(b) said fabric being impregnated with adsorbent carbonized particles having a particle size less than 100 μm, said particles being approximately uniformly distributed over the entire fabric, and dispensed throughout the cross section of the fabric, said particles being present in an amount of 20 to 120 g/m2 of fabric;
(c) said adsorbent particles being held in place in the fabric by a synthetic copolymeric latex organic binder, said binder being present in the amount of 10 to 50% by weight of the adsorbent particles.
2. The fabric of claim 1 in which the aramid fibers are selected from the group consisting of (a) polymetaphenylene isophthalamide fibers, (b) polyparaphenylene terephthalamide fibers, and blend of (a) and (b).
3. The fabric of claim 2 in which the adsorbent carbonized particles are sulfonated styrene/polydivinyl benzene copolymer particles that have been carbonized.
4. The fabric of claim 3 in which the binder is present in the amount of 10-20% by weight of the adsorbent particles.
5. The fabric of claim 4, in which the staple fibers have a linear density of 1 to 6 decitex.
6. The fabric of claim 5 in which the adsorbent carbonized particles have a particle size of 4-50 μm.
US06896531 1986-08-13 1986-08-13 Spunlaced nonwoven protective fabric Expired - Lifetime US4748065A (en)

Priority Applications (1)

Application Number Priority Date Filing Date Title
US06896531 US4748065A (en) 1986-08-13 1986-08-13 Spunlaced nonwoven protective fabric

Applications Claiming Priority (1)

Application Number Priority Date Filing Date Title
US06896531 US4748065A (en) 1986-08-13 1986-08-13 Spunlaced nonwoven protective fabric

Publications (1)

Publication Number Publication Date
US4748065A true US4748065A (en) 1988-05-31

Family

ID=25406373

Family Applications (1)

Application Number Title Priority Date Filing Date
US06896531 Expired - Lifetime US4748065A (en) 1986-08-13 1986-08-13 Spunlaced nonwoven protective fabric

Country Status (1)

Country Link
US (1) US4748065A (en)

Cited By (41)

* Cited by examiner, † Cited by third party
Publication number Priority date Publication date Assignee Title
US4810556A (en) * 1986-09-29 1989-03-07 Mitsui Petrochemical Industries, Ltd. Very soft polyolefin spunbonded nonwoven fabric
US4869947A (en) * 1988-12-21 1989-09-26 E. I. Du Pont De Nemours And Company Laminated fabric for protective clothing
EP0392528A2 (en) * 1989-04-14 1990-10-17 Kimberly-Clark Corporation Odor absorbing material, saturant slurry and method for making same and use of the material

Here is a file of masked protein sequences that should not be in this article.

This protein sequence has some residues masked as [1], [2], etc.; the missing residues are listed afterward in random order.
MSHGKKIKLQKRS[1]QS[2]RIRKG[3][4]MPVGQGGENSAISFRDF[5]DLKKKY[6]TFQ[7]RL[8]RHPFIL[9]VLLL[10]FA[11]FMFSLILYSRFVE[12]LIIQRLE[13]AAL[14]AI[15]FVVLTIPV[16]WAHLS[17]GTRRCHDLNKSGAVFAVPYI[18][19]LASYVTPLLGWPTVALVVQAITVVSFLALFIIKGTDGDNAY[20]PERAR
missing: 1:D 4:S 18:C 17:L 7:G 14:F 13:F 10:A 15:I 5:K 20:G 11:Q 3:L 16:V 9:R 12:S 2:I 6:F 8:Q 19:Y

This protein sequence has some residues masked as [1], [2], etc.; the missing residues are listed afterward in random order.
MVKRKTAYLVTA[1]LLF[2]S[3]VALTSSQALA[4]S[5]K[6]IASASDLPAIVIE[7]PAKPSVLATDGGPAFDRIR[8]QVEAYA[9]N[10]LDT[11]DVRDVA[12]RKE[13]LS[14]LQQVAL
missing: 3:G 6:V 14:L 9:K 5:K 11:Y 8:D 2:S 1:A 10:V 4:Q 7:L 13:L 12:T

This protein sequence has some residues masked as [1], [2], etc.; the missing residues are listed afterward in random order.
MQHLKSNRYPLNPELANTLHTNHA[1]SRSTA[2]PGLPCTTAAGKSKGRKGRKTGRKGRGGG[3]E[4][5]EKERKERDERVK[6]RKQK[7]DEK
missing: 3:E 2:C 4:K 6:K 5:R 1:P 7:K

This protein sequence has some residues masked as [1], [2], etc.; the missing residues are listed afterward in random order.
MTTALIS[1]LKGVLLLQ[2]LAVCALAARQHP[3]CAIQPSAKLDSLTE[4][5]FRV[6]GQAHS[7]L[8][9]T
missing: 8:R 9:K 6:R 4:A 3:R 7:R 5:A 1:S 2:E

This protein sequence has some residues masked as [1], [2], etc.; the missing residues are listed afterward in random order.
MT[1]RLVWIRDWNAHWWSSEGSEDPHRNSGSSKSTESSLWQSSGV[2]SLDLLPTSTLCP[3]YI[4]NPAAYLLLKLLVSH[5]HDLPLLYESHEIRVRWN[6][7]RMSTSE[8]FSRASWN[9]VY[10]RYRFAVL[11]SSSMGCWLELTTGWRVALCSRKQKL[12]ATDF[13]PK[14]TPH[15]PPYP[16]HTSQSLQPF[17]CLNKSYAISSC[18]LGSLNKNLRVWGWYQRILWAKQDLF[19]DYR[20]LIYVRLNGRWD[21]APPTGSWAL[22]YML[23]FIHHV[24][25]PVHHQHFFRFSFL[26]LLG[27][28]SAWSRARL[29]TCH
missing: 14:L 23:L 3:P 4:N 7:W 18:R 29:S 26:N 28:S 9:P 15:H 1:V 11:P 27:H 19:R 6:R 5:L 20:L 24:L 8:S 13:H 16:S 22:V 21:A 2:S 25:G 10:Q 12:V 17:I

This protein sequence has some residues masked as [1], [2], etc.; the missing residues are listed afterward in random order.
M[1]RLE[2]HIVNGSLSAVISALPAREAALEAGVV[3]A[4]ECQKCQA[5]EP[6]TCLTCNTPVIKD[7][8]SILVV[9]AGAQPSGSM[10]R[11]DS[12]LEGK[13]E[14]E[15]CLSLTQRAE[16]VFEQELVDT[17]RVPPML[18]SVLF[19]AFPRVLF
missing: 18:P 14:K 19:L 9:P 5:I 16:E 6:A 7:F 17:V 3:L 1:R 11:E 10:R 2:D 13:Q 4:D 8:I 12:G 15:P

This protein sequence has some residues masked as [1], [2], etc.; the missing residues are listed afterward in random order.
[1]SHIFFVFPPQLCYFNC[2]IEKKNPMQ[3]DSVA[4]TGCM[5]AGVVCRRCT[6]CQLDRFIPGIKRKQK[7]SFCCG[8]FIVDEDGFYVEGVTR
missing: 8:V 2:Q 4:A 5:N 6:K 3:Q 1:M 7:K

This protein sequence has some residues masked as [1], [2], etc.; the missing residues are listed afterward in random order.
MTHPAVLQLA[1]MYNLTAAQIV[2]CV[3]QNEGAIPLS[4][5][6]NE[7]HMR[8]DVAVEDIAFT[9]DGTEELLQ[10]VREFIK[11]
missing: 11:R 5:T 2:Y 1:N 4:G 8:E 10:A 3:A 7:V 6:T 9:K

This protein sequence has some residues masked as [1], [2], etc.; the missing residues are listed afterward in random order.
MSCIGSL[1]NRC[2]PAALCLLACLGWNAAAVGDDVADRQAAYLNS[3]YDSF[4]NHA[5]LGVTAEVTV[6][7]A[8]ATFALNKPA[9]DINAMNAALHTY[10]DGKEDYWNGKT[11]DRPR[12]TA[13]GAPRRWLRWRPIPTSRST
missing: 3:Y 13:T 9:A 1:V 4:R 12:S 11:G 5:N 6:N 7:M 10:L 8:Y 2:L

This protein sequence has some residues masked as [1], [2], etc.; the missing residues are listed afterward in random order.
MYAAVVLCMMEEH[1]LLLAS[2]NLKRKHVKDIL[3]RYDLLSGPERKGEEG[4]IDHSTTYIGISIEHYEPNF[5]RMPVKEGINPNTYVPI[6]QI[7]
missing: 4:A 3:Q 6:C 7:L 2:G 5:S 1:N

US5014357A (en) * 1989-06-15 1991-05-14 E. I. Du Pont De Nemours And Company Coverall for protection against steam jets
US5050241A (en) * 1989-10-11 1991-09-24 E. I. Du Pont De Nemours And Company Garment for protection against hot liquids
DE4018727A1 (en) * 1990-03-23 1991-09-26 Freudenberg Carl Flame barrier textile material
US5122407A (en) * 1990-06-20 1992-06-16 Kimberly-Clark Corporation Odor-removing cover for absorbent pads and method of making same
US5221573A (en) * 1991-12-30 1993-06-22 Kem-Wove, Inc. Adsorbent textile product
US5407442A (en) * 1990-02-12 1995-04-18 Karapasha; Nancy Carbon-containing odor controlling compositions
US5482773A (en) * 1991-07-01 1996-01-09 E. I. Du Pont De Nemours And Company Activated carbon-containing fibrids
US5578368A (en) * 1992-08-17 1996-11-26 E. I. Du Pont De Nemours And Company Fire-resistant material comprising a fiberfill batt and at least one fire-resistant layer of aramid fibers
US5944933A (en) * 1996-06-24 1999-08-31 Kimberly-Clark Worldwide, Inc. Method for distributing molecular sieve powder
US6028240A (en) * 1991-12-19 2000-02-22 Kimberly-Clark Worldwide, Inc. Disposable diaper that stretchably conforms to a wearer
EP0592001B2 (en) 1992-10-09 2002-06-05 Chicopee, Inc. Catamenial device with odor control
US6596658B1 (en) 2000-01-24 2003-07-22 Polymer Group, Inc. Laminated fabric with fire-retardant properties
US6639004B2 (en) * 1999-09-01 2003-10-28 Mead Westvaco Corporation Method for making odor sorbing packaging material
US20030203690A1 (en) * 2001-08-20 2003-10-30 Celanese Advanced Materials, Inc. Textile fabric for the outer shell of a firefighter's garment
WO2004039187A2 (en) * 2002-02-25 2004-05-13 Gentex Corporation Multu-functional protective textiles and methods for decontamination
US6740406B2 (en) 2000-12-15 2004-05-25 Kimberly-Clark Worldwide, Inc. Coated activated carbon
US20040166248A1 (en) * 2000-12-15 2004-08-26 Sheng-Hsin Hu Coated activated carbon
US6790795B2 (en) 2001-03-21 2004-09-14 Tex Tech Industries, Inc. Fire blocking fabric